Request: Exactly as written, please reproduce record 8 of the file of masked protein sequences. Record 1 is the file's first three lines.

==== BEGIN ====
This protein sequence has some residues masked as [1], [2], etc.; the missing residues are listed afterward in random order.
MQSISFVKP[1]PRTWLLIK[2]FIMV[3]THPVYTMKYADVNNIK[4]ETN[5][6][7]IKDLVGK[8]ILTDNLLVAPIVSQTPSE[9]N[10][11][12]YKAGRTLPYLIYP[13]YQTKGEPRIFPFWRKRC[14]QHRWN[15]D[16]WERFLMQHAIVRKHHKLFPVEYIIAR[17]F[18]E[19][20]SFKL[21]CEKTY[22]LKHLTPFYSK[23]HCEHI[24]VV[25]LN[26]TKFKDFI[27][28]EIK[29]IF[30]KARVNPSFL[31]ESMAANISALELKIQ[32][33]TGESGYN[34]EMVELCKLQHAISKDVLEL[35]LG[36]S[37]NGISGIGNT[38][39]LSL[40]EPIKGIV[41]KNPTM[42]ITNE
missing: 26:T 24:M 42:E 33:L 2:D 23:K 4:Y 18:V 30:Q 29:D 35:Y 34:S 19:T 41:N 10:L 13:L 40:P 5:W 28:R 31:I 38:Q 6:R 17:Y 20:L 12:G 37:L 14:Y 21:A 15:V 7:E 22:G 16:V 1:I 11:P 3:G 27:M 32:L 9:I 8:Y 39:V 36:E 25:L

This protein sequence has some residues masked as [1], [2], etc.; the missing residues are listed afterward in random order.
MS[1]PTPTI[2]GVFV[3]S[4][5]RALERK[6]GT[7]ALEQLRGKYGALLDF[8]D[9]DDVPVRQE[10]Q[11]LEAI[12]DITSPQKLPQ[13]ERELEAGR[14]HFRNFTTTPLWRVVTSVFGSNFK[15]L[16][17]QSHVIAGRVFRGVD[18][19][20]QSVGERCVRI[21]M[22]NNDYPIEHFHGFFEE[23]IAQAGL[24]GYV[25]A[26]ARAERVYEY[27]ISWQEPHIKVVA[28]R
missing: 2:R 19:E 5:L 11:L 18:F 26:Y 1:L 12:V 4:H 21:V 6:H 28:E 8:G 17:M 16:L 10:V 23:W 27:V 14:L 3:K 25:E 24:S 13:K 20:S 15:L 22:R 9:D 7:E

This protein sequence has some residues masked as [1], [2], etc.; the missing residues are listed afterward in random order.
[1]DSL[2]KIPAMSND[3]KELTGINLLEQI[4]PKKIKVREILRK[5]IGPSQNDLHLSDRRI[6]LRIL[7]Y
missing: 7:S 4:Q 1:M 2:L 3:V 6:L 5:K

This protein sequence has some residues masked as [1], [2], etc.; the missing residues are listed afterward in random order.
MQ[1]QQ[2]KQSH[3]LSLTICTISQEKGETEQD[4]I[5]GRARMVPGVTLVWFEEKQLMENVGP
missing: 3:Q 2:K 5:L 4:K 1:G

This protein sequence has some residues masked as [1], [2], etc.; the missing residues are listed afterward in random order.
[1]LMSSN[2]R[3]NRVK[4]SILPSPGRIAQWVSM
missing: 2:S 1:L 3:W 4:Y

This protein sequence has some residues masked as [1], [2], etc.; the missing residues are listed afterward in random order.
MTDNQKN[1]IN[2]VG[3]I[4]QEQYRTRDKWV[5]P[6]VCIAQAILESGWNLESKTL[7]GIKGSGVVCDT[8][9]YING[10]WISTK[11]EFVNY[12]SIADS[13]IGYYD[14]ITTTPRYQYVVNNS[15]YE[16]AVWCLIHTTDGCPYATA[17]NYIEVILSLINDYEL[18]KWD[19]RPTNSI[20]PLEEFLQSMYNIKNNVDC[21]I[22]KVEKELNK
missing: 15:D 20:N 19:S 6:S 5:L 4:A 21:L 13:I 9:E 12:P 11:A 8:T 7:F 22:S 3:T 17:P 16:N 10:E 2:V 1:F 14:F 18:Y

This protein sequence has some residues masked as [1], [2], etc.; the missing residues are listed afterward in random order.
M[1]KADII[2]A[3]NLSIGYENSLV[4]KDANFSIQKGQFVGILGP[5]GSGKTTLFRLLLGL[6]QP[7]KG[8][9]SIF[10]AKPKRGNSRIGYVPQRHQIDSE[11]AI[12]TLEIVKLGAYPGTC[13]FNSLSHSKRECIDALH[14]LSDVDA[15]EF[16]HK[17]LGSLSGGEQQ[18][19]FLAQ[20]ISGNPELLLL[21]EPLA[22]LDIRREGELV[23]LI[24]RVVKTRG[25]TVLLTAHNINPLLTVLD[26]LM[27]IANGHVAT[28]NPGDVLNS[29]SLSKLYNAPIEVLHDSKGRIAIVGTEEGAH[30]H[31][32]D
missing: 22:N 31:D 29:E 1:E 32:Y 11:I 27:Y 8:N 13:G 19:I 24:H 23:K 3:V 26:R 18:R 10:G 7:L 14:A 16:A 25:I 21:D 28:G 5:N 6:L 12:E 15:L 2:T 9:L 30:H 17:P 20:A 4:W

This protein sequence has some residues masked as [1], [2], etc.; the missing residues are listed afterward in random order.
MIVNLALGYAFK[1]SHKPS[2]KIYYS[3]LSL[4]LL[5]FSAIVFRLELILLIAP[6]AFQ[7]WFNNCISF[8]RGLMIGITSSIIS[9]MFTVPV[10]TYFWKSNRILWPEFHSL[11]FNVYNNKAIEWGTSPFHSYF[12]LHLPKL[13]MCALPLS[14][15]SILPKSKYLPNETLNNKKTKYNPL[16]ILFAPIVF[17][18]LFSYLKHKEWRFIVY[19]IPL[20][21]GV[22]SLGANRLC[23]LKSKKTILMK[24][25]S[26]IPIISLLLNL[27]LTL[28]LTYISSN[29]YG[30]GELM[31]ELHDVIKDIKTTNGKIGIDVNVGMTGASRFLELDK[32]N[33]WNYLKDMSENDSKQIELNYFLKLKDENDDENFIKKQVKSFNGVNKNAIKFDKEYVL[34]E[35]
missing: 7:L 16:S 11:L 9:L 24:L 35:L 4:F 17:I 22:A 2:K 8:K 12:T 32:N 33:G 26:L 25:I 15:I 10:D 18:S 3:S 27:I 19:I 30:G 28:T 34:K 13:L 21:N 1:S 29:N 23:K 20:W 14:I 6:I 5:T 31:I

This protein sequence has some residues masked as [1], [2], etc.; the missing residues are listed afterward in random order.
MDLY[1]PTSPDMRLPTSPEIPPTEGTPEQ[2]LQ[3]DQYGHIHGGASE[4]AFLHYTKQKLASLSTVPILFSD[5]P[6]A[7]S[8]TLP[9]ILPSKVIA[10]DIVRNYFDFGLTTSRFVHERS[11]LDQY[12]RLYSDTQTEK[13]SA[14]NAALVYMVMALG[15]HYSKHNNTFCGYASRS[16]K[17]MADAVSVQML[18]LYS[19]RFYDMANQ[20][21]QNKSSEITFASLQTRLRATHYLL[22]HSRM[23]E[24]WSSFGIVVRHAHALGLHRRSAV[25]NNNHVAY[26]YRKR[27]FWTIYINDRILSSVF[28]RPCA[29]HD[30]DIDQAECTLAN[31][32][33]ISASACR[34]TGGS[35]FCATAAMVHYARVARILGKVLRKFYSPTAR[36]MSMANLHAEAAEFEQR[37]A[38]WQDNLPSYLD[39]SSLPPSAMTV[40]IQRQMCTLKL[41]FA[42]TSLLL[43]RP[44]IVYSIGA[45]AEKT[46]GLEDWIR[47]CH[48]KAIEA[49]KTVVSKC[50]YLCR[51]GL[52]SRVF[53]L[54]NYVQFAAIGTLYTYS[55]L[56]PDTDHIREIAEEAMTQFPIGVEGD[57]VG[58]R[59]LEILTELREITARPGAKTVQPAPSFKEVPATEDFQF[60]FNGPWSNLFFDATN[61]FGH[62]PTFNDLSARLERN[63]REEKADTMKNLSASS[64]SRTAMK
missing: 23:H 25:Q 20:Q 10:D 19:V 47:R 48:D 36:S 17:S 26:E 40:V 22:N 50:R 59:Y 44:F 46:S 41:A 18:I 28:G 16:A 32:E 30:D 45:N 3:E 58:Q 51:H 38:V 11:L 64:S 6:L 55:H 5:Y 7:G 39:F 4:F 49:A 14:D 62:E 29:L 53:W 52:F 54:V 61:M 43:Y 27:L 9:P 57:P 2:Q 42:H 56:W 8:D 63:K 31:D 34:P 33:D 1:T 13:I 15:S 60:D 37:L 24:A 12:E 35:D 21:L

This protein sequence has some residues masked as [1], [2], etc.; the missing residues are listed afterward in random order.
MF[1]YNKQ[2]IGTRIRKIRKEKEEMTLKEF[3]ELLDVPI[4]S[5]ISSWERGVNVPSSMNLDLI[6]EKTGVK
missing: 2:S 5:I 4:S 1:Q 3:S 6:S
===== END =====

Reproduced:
This protein sequence has some residues masked as [1], [2], etc.; the missing residues are listed afterward in random order.
MIVNLALGYAFK[1]SHKPS[2]KIYYS[3]LSL[4]LL[5]FSAIVFRLELILLIAP[6]AFQ[7]WFNNCISF[8]RGLMIGITSSIIS[9]MFTVPV[10]TYFWKSNRILWPEFHSL[11]FNVYNNKAIEWGTSPFHSYF[12]LHLPKL[13]MCALPLS[14][15]SILPKSKYLPNETLNNKKTKYNPL[16]ILFAPIVF[17][18]LFSYLKHKEWRFIVY[19]IPL[20][21]GV[22]SLGANRLC[23]LKSKKTILMK[24][25]S[26]IPIISLLLNL[27]LTL[28]LTYISSN[29]YG[30]GELM[31]ELHDVIKDIKTTNGKIGIDVNVGMTGASRFLELDK[32]N[33]WNYLKDMSENDSKQIELNYFLKLKDENDDENFIKKQVKSFNGVNKNAIKFDKEYVL[34]E[35]
missing: 7:L 16:S 11:L 9:L 24:L 35:L 4:F 17:I 22:A 2:K 8:K 12:T 32:N 33:G 26:L 25:I 15:I 10:D 18:S 3:S 27:I 19:I 30:G 28:T 34:K 13:L 21:N 1:S 29:N 23:K 20:W 14:I 6:I 5:T 31:I